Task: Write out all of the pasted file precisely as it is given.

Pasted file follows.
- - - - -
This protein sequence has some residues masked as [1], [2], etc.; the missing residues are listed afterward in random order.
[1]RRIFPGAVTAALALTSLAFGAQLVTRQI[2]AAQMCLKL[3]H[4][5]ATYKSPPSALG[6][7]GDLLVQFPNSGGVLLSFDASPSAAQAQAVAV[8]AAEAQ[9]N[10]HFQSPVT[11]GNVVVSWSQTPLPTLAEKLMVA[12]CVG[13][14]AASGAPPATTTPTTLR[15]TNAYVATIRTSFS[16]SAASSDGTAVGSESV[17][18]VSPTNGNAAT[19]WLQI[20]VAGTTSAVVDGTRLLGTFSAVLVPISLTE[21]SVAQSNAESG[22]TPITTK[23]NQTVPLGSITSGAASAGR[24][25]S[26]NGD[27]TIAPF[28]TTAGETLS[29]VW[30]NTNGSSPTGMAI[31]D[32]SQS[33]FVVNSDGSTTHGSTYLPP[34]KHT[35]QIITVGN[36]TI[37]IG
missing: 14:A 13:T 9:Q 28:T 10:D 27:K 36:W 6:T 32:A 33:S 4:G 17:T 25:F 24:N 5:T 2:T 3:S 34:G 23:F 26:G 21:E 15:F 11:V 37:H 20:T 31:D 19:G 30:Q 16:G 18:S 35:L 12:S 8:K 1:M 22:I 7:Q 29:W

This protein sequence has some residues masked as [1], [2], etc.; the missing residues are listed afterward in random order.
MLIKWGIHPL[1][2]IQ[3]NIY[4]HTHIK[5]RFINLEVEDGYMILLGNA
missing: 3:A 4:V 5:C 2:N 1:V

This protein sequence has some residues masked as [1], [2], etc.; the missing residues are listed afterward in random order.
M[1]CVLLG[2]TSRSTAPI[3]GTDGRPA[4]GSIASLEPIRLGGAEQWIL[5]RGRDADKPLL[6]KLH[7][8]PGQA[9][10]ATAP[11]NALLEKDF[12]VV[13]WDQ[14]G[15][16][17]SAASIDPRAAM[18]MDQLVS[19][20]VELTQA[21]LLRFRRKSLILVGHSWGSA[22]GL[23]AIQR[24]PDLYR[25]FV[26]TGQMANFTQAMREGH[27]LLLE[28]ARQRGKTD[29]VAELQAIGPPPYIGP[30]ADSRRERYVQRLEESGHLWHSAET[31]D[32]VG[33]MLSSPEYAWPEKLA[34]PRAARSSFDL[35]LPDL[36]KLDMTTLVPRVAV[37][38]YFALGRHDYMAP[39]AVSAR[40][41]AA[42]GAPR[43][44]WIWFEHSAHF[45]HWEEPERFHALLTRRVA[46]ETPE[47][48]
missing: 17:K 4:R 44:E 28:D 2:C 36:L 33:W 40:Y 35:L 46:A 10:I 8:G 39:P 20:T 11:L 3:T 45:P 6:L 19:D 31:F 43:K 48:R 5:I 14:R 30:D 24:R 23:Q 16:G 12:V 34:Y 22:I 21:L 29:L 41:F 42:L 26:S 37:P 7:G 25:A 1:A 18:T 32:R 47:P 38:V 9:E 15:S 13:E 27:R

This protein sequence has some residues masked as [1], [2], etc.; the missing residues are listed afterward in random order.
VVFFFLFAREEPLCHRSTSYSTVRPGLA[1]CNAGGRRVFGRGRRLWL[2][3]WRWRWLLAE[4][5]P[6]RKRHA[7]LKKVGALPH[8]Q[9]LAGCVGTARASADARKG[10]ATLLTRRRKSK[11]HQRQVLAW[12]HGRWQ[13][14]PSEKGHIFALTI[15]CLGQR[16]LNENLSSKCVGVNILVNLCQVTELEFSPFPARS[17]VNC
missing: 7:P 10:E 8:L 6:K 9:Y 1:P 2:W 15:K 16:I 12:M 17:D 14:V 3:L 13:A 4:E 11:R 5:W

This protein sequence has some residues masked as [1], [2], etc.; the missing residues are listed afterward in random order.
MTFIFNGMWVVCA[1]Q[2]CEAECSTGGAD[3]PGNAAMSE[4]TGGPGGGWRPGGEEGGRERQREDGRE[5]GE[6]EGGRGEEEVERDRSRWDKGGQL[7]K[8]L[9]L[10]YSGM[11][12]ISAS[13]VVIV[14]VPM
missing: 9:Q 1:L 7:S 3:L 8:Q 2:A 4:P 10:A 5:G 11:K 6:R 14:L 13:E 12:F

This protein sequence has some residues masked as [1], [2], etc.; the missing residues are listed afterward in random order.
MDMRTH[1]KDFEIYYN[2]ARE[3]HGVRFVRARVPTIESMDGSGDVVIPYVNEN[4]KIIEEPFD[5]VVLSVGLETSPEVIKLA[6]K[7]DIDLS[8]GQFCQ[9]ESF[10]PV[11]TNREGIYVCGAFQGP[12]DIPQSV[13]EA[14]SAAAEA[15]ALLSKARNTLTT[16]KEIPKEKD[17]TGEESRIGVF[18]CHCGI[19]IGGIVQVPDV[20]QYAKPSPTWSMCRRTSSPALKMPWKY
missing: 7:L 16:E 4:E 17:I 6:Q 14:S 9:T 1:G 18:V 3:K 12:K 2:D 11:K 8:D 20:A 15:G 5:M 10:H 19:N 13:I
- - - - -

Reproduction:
This protein sequence has some residues masked as [1], [2], etc.; the missing residues are listed afterward in random order.
[1]RRIFPGAVTAALALTSLAFGAQLVTRQI[2]AAQMCLKL[3]H[4][5]ATYKSPPSALG[6][7]GDLLVQFPNSGGVLLSFDASPSAAQAQAVAV[8]AAEAQ[9]N[10]HFQSPVT[11]GNVVVSWSQTPLPTLAEKLMVA[12]CVG[13][14]AASGAPPATTTPTTLR[15]TNAYVATIRTSFS[16]SAASSDGTAVGSESV[17][18]VSPTNGNAAT[19]WLQI[20]VAGTTSAVVDGTRLLGTFSAVLVPISLTE[21]SVAQSNAESG[22]TPITTK[23]NQTVPLGSITSGAASAGR[24][25]S[26]NGD[27]TIAPF[28]TTAGETLS[29]VW[30]NTNGSSPTGMAI[31]D[32]SQS[33]FVVNSDGSTTHGSTYLPP[34]KHT[35]QIITVGN[36]TI[37]IG
missing: 14:A 13:T 9:Q 28:T 10:D 27:K 36:W 6:T 32:A 33:S 4:G 17:T 25:F 24:N 5:T 2:T 3:S 34:G 23:F 26:G 21:E 15:F 11:V 37:H 20:T 31:D 19:G 30:Q 16:G 18:S 35:L 12:S 8:K 1:M 22:I 7:Q 29:W

This protein sequence has some residues masked as [1], [2], etc.; the missing residues are listed afterward in random order.
MLIKWGIHPL[1][2]IQ[3]NIY[4]HTHIK[5]RFINLEVEDGYMILLGNA
missing: 3:A 4:V 5:C 2:N 1:V

This protein sequence has some residues masked as [1], [2], etc.; the missing residues are listed afterward in random order.
M[1]CVLLG[2]TSRSTAPI[3]GTDGRPA[4]GSIASLEPIRLGGAEQWIL[5]RGRDADKPLL[6]KLH[7][8]PGQA[9][10]ATAP[11]NALLEKDF[12]VV[13]WDQ[14]G[15][16][17]SAASIDPRAAM[18]MDQLVS[19][20]VELTQA[21]LLRFRRKSLILVGHSWGSA[22]GL[23]AIQR[24]PDLYR[25]FV[26]TGQMANFTQAMREGH[27]LLLE[28]ARQRGKTD[29]VAELQAIGPPPYIGP[30]ADSRRERYVQRLEESGHLWHSAET[31]D[32]VG[33]MLSSPEYAWPEKLA[34]PRAARSSFDL[35]LPDL[36]KLDMTTLVPRVAV[37][38]YFALGRHDYMAP[39]AVSAR[40][41]AA[42]GAPR[43][44]WIWFEHSAHF[45]HWEEPERFHALLTRRVA[46]ETPE[47][48]
missing: 17:K 4:R 44:E 28:D 2:C 36:L 33:W 40:Y 35:L 46:A 10:I 8:G 39:P 20:T 11:L 3:T 45:P 6:L 19:D 31:F 43:K 48:R 5:I 14:R 30:D 24:R 23:Q 16:G 12:V 34:Y 22:I 21:L 29:L 41:F 42:L 26:S 37:P 7:G 25:A 1:A 18:T 32:R 47:P 38:V 9:E 15:S 13:E 27:R

This protein sequence has some residues masked as [1], [2], etc.; the missing residues are listed afterward in random order.
VVFFFLFAREEPLCHRSTSYSTVRPGLA[1]CNAGGRRVFGRGRRLWL[2][3]WRWRWLLAE[4][5]P[6]RKRHA[7]LKKVGALPH[8]Q[9]LAGCVGTARASADARKG[10]ATLLTRRRKSK[11]HQRQVLAW[12]HGRWQ[13][14]PSEKGHIFALTI[15]CLGQR[16]LNENLSSKCVGVNILVNLCQVTELEFSPFPARS[17]VNC
missing: 7:P 10:E 8:L 6:K 9:Y 1:P 2:W 15:K 16:I 12:M 17:D 14:V 3:L 13:A 4:E 11:R 5:W

This protein sequence has some residues masked as [1], [2], etc.; the missing residues are listed afterward in random order.
MTFIFNGMWVVCA[1]Q[2]CEAECSTGGAD[3]PGNAAMSE[4]TGGPGGGWRPGGEEGGRERQREDGRE[5]GE[6]EGGRGEEEVERDRSRWDKGGQL[7]K[8]L[9]L[10]YSGM[11][12]ISAS[13]VVIV[14]VPM
missing: 9:Q 1:L 7:S 3:L 8:Q 2:A 4:P 10:A 5:G 11:K 6:R 14:L 13:E 12:F

This protein sequence has some residues masked as [1], [2], etc.; the missing residues are listed afterward in random order.
MDMRTH[1]KDFEIYYN[2]ARE[3]HGVRFVRARVPTIESMDGSGDVVIPYVNEN[4]KIIEEPFD[5]VVLSVGLETSPEVIKLA[6]K[7]DIDLS[8]GQFCQ[9]ESF[10]PV[11]TNREGIYVCGAFQGP[12]DIPQSV[13]EA[14]SAAAEA[15]ALLSKARNTLTT[16]KEIPKEKD[17]TGEESRIGVF[18]CHCGI[19]IGGIVQVPDV[20]QYAKPSPTWSMCRRTSSPALKMPWKY
missing: 7:L 16:E 4:E 17:I 6:Q 14:S 9:T 1:G 18:V 3:K 12:K 2:D 11:K 8:D 20:A 15:G 5:M 10:H 19:N 13:I